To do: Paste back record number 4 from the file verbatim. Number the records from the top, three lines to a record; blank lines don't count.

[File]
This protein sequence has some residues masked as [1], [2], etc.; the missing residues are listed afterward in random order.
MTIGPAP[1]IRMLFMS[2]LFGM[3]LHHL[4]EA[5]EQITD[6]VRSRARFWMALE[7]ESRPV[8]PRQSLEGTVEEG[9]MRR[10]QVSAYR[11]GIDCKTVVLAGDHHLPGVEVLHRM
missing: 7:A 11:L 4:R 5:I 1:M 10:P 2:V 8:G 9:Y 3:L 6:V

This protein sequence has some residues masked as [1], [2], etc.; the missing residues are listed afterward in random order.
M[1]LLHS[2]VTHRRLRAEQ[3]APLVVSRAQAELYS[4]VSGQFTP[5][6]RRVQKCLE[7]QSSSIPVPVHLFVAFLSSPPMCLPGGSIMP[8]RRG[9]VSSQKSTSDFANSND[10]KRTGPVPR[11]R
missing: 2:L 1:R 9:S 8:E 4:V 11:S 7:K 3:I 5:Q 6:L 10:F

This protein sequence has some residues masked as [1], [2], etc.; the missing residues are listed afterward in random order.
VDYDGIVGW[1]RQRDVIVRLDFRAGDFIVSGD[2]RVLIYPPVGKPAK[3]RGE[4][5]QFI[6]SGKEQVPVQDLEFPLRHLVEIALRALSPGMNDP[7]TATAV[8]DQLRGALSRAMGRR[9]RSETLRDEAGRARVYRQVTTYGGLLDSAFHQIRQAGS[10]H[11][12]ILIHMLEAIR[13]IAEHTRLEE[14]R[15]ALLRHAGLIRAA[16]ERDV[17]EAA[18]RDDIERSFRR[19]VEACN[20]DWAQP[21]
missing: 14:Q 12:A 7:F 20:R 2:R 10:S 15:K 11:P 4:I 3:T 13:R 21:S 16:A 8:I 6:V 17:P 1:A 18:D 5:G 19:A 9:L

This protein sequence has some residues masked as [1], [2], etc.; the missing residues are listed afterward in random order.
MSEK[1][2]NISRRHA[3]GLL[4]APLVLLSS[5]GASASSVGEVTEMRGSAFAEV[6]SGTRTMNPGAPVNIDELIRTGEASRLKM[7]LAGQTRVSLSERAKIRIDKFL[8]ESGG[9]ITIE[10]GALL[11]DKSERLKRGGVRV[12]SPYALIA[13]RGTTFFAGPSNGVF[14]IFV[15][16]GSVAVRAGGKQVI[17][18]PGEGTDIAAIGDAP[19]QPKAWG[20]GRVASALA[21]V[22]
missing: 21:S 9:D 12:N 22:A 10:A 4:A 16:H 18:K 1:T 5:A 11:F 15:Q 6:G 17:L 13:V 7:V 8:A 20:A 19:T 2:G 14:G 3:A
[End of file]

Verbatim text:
This protein sequence has some residues masked as [1], [2], etc.; the missing residues are listed afterward in random order.
MSEK[1][2]NISRRHA[3]GLL[4]APLVLLSS[5]GASASSVGEVTEMRGSAFAEV[6]SGTRTMNPGAPVNIDELIRTGEASRLKM[7]LAGQTRVSLSERAKIRIDKFL[8]ESGG[9]ITIE[10]GALL[11]DKSERLKRGGVRV[12]SPYALIA[13]RGTTFFAGPSNGVF[14]IFV[15][16]GSVAVRAGGKQVI[17][18]PGEGTDIAAIGDAP[19]QPKAWG[20]GRVASALA[21]V[22]
missing: 21:S 9:D 12:N 22:A 10:A 4:A 16:H 18:K 1:T 5:A 11:F 15:Q 6:G 17:L 13:V 7:V 8:A 20:A 19:T 2:G 14:G 3:A